Battle lines drawn
Posted on January 19th, 2016

Editorial Courtesy The Island

 

Former President Mahinda Rajapaksa has spelt out how he thinks the government should set about the task of framing a new Constitution. His statement issued on Sunday coincided with a declaration by Prime Minster Ranil Wickremesinghe that the government would not allow the country to be divided. Addressing the media on Sunday the PM made it clear that the unitary character of the state would be preserved.

Now, the question is whether the government will be able to enlist the backing of Tamil nationalists who are averse to the unitary status for its constitution making project. It should explain how it proposes to solve what has come to be dubbed the national question, through constitutional means. It is being speculated in some quarters that a devolution model that goes beyond the provisions of the 13th Amendment is likely to be offered.

Former President Rajapaksa says other constitutional matters should not be mixed up with the two key issues, to wit, the abolition of the executive presidency and electoral reforms over which a consensus has been reached. The entrenched constitutional provisions should be left untouched except the abolition of the executive presidency, he says. Rajapaksa is of the view that the constitution making process should be divided into different segments, which should be handled separately. He is opposed to the idea of placing all constitutional reforms in a single document before the people at a referendum because provisions inimical to the national interest can be incorporated into it.

Rajapaksa has said nothing new; he has only reiterated his long-held views on devolution etc. The devolution of power in the new Constitution should not exceed the provisions of the 13th Amendment and what has been implemented at present, he insists, calling for re-examining police and land powers devolved to the provincial councils. He may not have spoken for the SLFP officially but he has effectively defined the parameters within which that party controlled by his rivals will be compelled to operate as regards its cooperation with the UNP to introduce a new Constitution.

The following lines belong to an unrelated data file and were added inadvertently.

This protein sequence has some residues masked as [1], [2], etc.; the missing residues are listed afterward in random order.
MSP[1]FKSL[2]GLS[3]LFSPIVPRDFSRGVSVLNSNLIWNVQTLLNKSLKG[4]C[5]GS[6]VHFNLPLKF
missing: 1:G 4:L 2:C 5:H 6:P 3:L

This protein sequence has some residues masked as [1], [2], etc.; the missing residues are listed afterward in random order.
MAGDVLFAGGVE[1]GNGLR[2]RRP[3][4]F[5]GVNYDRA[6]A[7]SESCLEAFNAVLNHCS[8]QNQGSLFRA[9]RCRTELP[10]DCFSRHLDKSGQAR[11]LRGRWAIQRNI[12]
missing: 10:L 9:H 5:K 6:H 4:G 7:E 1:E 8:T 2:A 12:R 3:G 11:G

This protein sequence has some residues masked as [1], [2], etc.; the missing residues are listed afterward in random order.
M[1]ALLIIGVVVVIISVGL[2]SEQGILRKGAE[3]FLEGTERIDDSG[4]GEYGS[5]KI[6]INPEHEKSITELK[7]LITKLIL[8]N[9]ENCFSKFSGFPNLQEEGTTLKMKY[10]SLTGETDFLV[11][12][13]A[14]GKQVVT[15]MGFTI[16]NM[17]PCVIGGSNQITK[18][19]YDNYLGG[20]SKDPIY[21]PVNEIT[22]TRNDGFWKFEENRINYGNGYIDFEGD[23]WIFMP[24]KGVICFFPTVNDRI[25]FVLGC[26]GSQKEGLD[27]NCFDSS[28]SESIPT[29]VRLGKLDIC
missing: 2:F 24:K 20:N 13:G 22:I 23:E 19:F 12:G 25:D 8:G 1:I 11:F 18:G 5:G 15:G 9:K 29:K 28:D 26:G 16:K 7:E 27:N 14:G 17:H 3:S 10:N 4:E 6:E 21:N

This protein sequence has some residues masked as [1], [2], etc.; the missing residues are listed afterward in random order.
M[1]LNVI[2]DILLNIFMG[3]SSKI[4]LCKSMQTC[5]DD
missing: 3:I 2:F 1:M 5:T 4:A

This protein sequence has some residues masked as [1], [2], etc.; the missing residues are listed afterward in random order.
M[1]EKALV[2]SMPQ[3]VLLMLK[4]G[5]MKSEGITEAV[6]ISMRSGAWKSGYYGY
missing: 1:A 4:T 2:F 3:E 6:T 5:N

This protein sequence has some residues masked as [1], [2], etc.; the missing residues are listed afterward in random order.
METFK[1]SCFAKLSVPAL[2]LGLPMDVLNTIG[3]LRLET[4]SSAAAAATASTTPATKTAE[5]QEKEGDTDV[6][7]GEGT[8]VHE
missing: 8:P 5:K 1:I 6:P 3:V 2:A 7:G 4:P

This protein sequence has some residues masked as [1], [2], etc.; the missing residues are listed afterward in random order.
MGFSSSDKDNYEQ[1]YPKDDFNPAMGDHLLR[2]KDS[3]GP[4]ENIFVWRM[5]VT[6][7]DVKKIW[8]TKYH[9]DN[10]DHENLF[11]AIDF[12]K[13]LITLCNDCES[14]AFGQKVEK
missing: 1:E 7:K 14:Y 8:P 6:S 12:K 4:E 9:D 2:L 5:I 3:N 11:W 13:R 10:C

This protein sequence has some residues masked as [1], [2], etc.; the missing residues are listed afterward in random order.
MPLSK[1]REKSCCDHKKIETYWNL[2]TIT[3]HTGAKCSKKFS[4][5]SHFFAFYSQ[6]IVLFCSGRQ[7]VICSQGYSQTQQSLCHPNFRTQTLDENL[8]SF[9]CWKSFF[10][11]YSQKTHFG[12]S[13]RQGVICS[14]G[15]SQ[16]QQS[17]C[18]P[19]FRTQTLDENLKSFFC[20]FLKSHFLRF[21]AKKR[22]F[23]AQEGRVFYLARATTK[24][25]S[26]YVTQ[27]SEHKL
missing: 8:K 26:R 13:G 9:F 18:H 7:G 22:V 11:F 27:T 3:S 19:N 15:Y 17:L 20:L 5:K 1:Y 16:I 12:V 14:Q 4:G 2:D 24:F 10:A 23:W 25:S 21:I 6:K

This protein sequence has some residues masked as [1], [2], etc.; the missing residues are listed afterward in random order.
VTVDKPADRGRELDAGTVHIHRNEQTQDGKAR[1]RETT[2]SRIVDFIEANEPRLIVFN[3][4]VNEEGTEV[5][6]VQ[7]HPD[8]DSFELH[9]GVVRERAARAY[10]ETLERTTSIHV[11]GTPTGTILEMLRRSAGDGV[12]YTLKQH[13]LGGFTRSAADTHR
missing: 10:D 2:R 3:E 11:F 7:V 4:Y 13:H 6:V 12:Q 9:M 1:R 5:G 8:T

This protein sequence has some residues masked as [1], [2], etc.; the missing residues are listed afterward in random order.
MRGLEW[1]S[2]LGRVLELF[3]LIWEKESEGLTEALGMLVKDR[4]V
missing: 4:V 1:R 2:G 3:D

As for former President Rajapaksa’s statement published in this newspaper yesterday the sting is in the tail, one may say. In the concluding paragraph he asserts that it will be appropriate for fresh polls to be held to elect a new government after the promulgation of a new Constitution. He knows the incumbent government is wary of facing a general election so soon; it has postponed even the local government polls on some flimsy pretext. It is not getting any more popular and has nothing more to offer to the people. Most of its election promises remain unfulfilled. The anti-incumbency factor is weighing against it.

The former president’s argument is not without some merit. The incumbent President sought a popular mandate to abolish the executive presidency as a national priority. Therefore, it goes against the will of the people to retain that institution which is antithetical to democracy even a day longer after the promulgation of a new Constitution. The new constitution should not be blast-frozen and relegated to cold storage. The period of transition should be brief. If a cure is found for a serious illness a person is afflicted with it must be applied urgently, mustn’t it? Sri Lanka’s body politic is ailing and it must be cured without further delay. After all, that exactly is what the proponents of good governance promised.

Some foreign experts are reported to be seeking to have a finger in the constitutional pie in the making. Their involvement is bound to be counterproductive. The government already has its work cut out if the stiff resistance its parliamentary resolution on constitution making has run into is any indication. Foreigners will only aggravate its predicament.

Sri Lanka’s experience with the involvement of meddlesome foreign governments in its domestic affairs has been bitter. The so-called peace process under the UNP-led UNF government (2001-2004) is a case in point. A drug trial has left one person dead in France. Experiments with constitution making are fraught with the danger of going the same way as new drugs being tested by foreign companies. Hence, the need for treading cautiously with all precautions taken to ensure that the efforts being made to frame a new constitution and/or the outcome thereof won’t leave the Sri Lankan democracy brain-dead.

There are lessons to be learnt from President Chandrika Kumaratunga’s ill-fated constitution making project in 2000. The UNP, having initially cooperated with her government, shot down her draft Constitution in Parliament on the grounds that some controversial provisions had been smuggled into it. Consensus is the key to the success of a constitution making project.

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